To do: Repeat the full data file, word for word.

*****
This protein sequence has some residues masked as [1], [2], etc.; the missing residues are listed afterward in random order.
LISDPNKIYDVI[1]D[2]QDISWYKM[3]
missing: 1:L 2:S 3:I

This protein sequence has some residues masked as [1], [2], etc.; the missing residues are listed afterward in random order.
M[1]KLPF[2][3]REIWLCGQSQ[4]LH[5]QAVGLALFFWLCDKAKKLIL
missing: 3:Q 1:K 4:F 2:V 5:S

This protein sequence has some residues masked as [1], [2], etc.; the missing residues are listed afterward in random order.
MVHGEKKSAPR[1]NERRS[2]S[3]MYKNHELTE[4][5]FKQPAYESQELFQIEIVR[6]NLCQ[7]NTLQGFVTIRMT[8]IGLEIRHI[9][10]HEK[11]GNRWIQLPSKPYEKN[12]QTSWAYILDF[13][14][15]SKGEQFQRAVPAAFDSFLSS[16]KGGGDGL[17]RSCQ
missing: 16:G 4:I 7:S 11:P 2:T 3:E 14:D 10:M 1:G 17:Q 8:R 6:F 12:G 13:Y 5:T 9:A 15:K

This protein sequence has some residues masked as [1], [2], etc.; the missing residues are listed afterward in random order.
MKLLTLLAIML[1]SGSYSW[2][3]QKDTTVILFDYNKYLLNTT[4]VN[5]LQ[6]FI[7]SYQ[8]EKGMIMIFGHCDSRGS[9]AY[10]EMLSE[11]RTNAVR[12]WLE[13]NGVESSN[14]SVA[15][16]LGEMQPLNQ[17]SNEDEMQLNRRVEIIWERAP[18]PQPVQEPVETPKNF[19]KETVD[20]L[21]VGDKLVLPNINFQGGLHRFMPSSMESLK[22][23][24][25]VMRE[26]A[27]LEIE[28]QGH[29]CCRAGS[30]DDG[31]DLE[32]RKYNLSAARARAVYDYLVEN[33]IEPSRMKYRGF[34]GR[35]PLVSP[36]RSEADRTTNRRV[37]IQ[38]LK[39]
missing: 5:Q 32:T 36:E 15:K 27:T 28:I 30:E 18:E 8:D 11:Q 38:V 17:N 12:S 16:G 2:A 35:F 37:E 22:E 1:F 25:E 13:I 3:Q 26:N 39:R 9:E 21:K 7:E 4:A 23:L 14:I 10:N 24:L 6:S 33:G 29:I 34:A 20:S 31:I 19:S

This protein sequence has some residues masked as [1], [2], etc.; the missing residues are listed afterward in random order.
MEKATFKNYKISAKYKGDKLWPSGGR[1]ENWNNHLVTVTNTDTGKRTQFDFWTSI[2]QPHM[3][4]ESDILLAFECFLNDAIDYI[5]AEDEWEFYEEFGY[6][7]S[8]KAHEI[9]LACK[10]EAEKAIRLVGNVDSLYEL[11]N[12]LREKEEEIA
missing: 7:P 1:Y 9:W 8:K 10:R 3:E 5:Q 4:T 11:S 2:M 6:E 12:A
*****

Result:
This protein sequence has some residues masked as [1], [2], etc.; the missing residues are listed afterward in random order.
LISDPNKIYDVI[1]D[2]QDISWYKM[3]
missing: 1:L 2:S 3:I

This protein sequence has some residues masked as [1], [2], etc.; the missing residues are listed afterward in random order.
M[1]KLPF[2][3]REIWLCGQSQ[4]LH[5]QAVGLALFFWLCDKAKKLIL
missing: 3:Q 1:K 4:F 2:V 5:S

This protein sequence has some residues masked as [1], [2], etc.; the missing residues are listed afterward in random order.
MVHGEKKSAPR[1]NERRS[2]S[3]MYKNHELTE[4][5]FKQPAYESQELFQIEIVR[6]NLCQ[7]NTLQGFVTIRMT[8]IGLEIRHI[9][10]HEK[11]GNRWIQLPSKPYEKN[12]QTSWAYILDF[13][14][15]SKGEQFQRAVPAAFDSFLSS[16]KGGGDGL[17]RSCQ
missing: 16:G 4:I 7:S 11:P 2:T 3:E 14:D 10:M 1:G 17:Q 8:R 6:F 12:G 13:Y 5:T 9:A 15:K

This protein sequence has some residues masked as [1], [2], etc.; the missing residues are listed afterward in random order.
MKLLTLLAIML[1]SGSYSW[2][3]QKDTTVILFDYNKYLLNTT[4]VN[5]LQ[6]FI[7]SYQ[8]EKGMIMIFGHCDSRGS[9]AY[10]EMLSE[11]RTNAVR[12]WLE[13]NGVESSN[14]SVA[15][16]LGEMQPLNQ[17]SNEDEMQLNRRVEIIWERAP[18]PQPVQEPVETPKNF[19]KETVD[20]L[21]VGDKLVLPNINFQGGLHRFMPSSMESLK[22][23][24][25]VMRE[26]A[27]LEIE[28]QGH[29]CCRAGS[30]DDG[31]DLE[32]RKYNLSAARARAVYDYLVEN[33]IEPSRMKYRGF[34]GR[35]PLVSP[36]RSEADRTTNRRV[37]IQ[38]LK[39]
missing: 5:Q 32:T 36:E 15:K 27:T 28:I 30:E 18:E 8:D 11:Q 38:V 17:N 12:S 16:G 2:A 35:F 37:E 22:E 1:F 25:E 13:I 3:Q 26:N 39:R 9:E 21:K 7:E 4:A 23:L 14:I 10:N 24:L 6:S 33:G 29:I 34:A 20:S 31:I 19:S

This protein sequence has some residues masked as [1], [2], etc.; the missing residues are listed afterward in random order.
MEKATFKNYKISAKYKGDKLWPSGGR[1]ENWNNHLVTVTNTDTGKRTQFDFWTSI[2]QPHM[3][4]ESDILLAFECFLNDAIDYI[5]AEDEWEFYEEFGY[6][7]S[8]KAHEI[9]LACK[10]EAEKAIRLVGNVDSLYEL[11]N[12]LREKEEEIA
missing: 7:P 1:Y 9:W 8:K 10:R 3:E 5:Q 4:T 11:S 2:M 6:E 12:A